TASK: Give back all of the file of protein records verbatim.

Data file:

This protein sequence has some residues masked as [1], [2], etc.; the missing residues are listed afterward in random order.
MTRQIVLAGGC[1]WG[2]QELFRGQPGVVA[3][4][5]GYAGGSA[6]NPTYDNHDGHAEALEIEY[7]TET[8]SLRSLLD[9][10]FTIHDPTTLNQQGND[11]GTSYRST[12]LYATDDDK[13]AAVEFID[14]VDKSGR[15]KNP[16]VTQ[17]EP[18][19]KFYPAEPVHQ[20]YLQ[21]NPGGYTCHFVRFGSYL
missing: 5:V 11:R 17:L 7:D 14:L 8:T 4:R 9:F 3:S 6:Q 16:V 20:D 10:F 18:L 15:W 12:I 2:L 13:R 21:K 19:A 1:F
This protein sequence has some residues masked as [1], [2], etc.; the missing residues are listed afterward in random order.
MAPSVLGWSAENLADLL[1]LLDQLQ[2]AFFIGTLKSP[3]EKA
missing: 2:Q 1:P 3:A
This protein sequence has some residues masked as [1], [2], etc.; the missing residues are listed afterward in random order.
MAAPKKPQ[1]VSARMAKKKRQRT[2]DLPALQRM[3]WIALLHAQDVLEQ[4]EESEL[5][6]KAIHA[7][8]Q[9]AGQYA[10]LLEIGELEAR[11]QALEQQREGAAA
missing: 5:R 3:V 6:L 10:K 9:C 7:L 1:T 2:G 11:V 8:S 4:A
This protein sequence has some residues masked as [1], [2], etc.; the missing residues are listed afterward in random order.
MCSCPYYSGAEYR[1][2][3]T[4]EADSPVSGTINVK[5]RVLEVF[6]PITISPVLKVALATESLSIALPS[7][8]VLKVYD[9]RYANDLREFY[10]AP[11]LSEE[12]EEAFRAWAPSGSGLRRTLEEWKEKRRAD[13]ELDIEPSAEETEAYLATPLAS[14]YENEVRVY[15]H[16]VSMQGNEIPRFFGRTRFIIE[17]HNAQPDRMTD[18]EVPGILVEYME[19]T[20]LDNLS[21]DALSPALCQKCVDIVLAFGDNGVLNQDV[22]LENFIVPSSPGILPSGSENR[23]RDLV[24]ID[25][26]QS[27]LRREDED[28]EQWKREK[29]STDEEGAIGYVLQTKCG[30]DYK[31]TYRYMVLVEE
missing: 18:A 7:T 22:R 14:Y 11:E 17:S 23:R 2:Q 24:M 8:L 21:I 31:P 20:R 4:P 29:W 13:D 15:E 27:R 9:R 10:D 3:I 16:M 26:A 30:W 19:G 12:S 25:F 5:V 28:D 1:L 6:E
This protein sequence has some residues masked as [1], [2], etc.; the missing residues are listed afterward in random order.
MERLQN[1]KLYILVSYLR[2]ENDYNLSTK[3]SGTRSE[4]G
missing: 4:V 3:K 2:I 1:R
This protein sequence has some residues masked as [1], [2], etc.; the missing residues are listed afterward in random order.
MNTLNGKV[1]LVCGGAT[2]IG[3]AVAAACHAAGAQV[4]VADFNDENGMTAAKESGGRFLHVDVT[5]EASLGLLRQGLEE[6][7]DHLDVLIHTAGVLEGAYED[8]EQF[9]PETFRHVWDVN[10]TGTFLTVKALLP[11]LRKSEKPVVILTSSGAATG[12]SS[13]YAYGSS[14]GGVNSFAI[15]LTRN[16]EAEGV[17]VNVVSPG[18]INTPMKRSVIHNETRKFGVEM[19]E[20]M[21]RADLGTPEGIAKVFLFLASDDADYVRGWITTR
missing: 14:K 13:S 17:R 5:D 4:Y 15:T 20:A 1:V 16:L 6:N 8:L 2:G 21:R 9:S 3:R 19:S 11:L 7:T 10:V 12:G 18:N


This protein sequence has some residues masked as [1], [2], etc.; the missing residues are listed afterward in random order.
MTRQIVLAGGC[1]WG[2]QELFRGQPGVVA[3][4][5]GYAGGSA[6]NPTYDNHDGHAEALEIEY[7]TET[8]SLRSLLD[9][10]FTIHDPTTLNQQGND[11]GTSYRST[12]LYATDDDK[13]AAVEFID[14]VDKSGR[15]KNP[16]VTQ[17]EP[18][19]KFYPAEPVHQ[20]YLQ[21]NPGGYTCHFVRFGSYL
missing: 5:V 11:R 17:L 7:D 14:L 8:T 4:R 9:F 3:S 6:Q 16:V 20:D 10:F 18:L 15:W 12:I 2:L 13:R 21:K 19:A 1:F
This protein sequence has some residues masked as [1], [2], etc.; the missing residues are listed afterward in random order.
MAPSVLGWSAENLADLL[1]LLDQLQ[2]AFFIGTLKSP[3]EKA
missing: 2:Q 1:P 3:A
This protein sequence has some residues masked as [1], [2], etc.; the missing residues are listed afterward in random order.
MAAPKKPQ[1]VSARMAKKKRQRT[2]DLPALQRM[3]WIALLHAQDVLEQ[4]EESEL[5][6]KAIHA[7][8]Q[9]AGQYA[10]LLEIGELEAR[11]QALEQQREGAAA
missing: 5:R 3:V 6:L 10:K 9:C 7:L 1:T 2:G 11:V 8:S 4:A
This protein sequence has some residues masked as [1], [2], etc.; the missing residues are listed afterward in random order.
MCSCPYYSGAEYR[1][2][3]T[4]EADSPVSGTINVK[5]RVLEVF[6]PITISPVLKVALATESLSIALPS[7][8]VLKVYD[9]RYANDLREFY[10]AP[11]LSEE[12]EEAFRAWAPSGSGLRRTLEEWKEKRRAD[13]ELDIEPSAEETEAYLATPLAS[14]YENEVRVY[15]H[16]VSMQGNEIPRFFGRTRFIIE[17]HNAQPDRMTD[18]EVPGILVEYME[19]T[20]LDNLS[21]DALSPALCQKCVDIVLAFGDNGVLNQDV[22]LENFIVPSSPGILPSGSENR[23]RDLV[24]ID[25][26]QS[27]LRREDED[28]EQWKREK[29]STDEEGAIGYVLQTKCG[30]DYK[31]TYRYMVLVEE
missing: 18:A 7:T 22:R 14:Y 11:E 17:S 23:R 2:Q 24:M 8:L 21:I 31:P 20:R 4:P 29:W 13:D 15:E 27:R 9:R 10:D 3:I 16:M 26:A 30:W 19:G 12:S 25:F 5:V 28:D 1:L 6:E
This protein sequence has some residues masked as [1], [2], etc.; the missing residues are listed afterward in random order.
MERLQN[1]KLYILVSYLR[2]ENDYNLSTK[3]SGTRSE[4]G
missing: 4:V 3:K 2:I 1:R
This protein sequence has some residues masked as [1], [2], etc.; the missing residues are listed afterward in random order.
MNTLNGKV[1]LVCGGAT[2]IG[3]AVAAACHAAGAQV[4]VADFNDENGMTAAKESGGRFLHVDVT[5]EASLGLLRQGLEE[6][7]DHLDVLIHTAGVLEGAYED[8]EQF[9]PETFRHVWDVN[10]TGTFLTVKALLP[11]LRKSEKPVVILTSSGAATG[12]SS[13]YAYGSS[14]GGVNSFAI[15]LTRN[16]EAEGV[17]VNVVSPG[18]INTPMKRSVIHNETRKFGVEM[19]E[20]M[21]RADLGTPEGIAKVFLFLASDDADYVRGWITTR
missing: 14:K 13:S 17:R 5:D 4:Y 15:T 20:A 1:V 16:L 6:N 8:L 2:G 21:R 9:S 3:R 19:S 11:L 7:T 10:V 12:G 18:N